Leave a reply

Ep4: Chris Gwaltney of Gamechurch

This week on the podcast I interview Gamechurch Director Chris Gwaltney. We talk about the games we’ve been playing, the ministry of Gamechurch, and how Christians can do a better job reaching the gaming community. There are a couple minutes in this episode starting around the 12 minute mark where the audio from Skype got kind of bad but it clears up after around minute 14. Thanks for listening and please be sure to visit the Gamechurch links below and subscribe and rate this podcast!

Links for this episode:
Gamechurch – Mission Trips
Gamechurch City Facebook Group
Gamechurch Academy conference
Yakking With Yordy website


Leave a reply

Ep3: At The Billy Graham Library

This week I make a trip to the Billy Graham Library in Charlotte, NC and tell you all about my experience and range of feelings as I made my way through the library. Listen to the podcast then make sure to take the current poll on the website and help make a future episode of the podcast!

Links for this episode:

Leave a reply

Ep2: Denominational Descriptors w/Duane Mays

I conducted a poll asking people what words came to mind when thinking about various Christian denominations. The results were pretty amazing. Guest host Duane Mays and I break down the results and try and to figure out what “worship javelins’ are. Also we’ve got strange headlines from Pennsylvania involving rabid raccoons and buckets of urine!

Links for this episode:

Leave a reply

Ep1: Re-Introduction

A re-introduction after some technical difficulties and a theory about the future of the country’s obesity crisis. Please rate and subscribe.

For more information: timothyyordy.com
Follow my music at: yordymusic.com
Take the next listener poll at: http://www.timothyyordy.com/polls

Thanks for listening!

Consumption Versus Creation: The Ongoing Battle

Consume Less, Create More

A couple months ago I was asked to do an interview for the Why Is That Important podcast to discuss Therapeutic Creativity. I had great time talking with hosts Joe Wenger and Andrew Martin about how creativity can be used as a means of personal therapy whether that creativity take the form of music, art, or even cooking. Do me a favor and check out their podcast and my interview.

During that interview, I briefly strayed off topic a bit to discuss an idea that had recently occurred to me: That we creative types are in a constant struggle between creation and consumption. What do I mean by that? Simply this: On any given day, I can choose to spend my time consuming other people’s creations or I can create my own for other people to consume. No one is capable of being in a state of constant creativity and productivity but surely I can do better than I often do. I like to think of this struggle between consumption and creation as a spectrum.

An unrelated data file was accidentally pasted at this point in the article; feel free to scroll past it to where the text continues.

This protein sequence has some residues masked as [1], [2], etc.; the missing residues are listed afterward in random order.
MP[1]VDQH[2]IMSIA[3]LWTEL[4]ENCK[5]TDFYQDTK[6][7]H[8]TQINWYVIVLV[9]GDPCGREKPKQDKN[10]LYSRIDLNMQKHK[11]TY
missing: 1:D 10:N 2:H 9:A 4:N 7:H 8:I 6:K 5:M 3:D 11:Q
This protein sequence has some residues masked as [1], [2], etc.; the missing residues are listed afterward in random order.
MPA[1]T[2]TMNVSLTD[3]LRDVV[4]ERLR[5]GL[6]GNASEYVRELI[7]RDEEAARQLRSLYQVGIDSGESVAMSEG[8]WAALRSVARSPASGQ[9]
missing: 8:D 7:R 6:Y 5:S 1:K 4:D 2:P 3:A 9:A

consumption vs creation
It is a strange reality where I can know and make plans for all of the creative pursuits that I say I care about and want to succeed at, but then can waste an embarrassing amount of hours playing video games (That dang Steam summer sale!) and not making progress towards my goals. I recently listened to an interview with author Rachel Amphlett on the MyKitaab podcast about her self-published books. In the interview Rachel talks about using project management spreadsheets to keep her on track. I’ve exchanged a couple emails with her and she was kind enough to share her spreadsheet template with me. What I saw surprised me….It was very very simple. There was no magic formula hidden inside. It was just a simple spreadsheet where you list what you want to do and you put a check mark in the month you intend to have it completed by. The key to her success in writing has very little to do with those spreadsheets I now realize. Oh sure, they keep her organized but the truth is that Rachel Amphlett and other highly prolific creative types like her are able to accomplish all they do through what everyone knows as self-discipline.

Developing the Discipline for Self-Discipline

That’s right. You just need to actively choose to do the work necessary to reach your creative goals. No special software, no self-help books, no amount of inspirational podcasts can instill in you the will to do more today than you did yesterday. You have to WANT it enough to do the work. I realize that I am not saying anything new here. The concept of self-discipline is an old one. What I hope to grasp personally,  is to understand how people can develop good habits that lead to multiple books being written each year, multiple albums released,  a continuous stream of finished video productions, or whatever the creative medium is. How do you become that person?

I don’t have the answer to that for myself, much less anyone else. What I do know is that I am trying to walk a little further away from the consumption side of the spectrum and closer to the creation side. We all need time to relax. We all need time for leisure activities. The key is finding a good balance that leads to the achievement of goals while also leaving space for family and friends, and just letting your brain reset occasionally.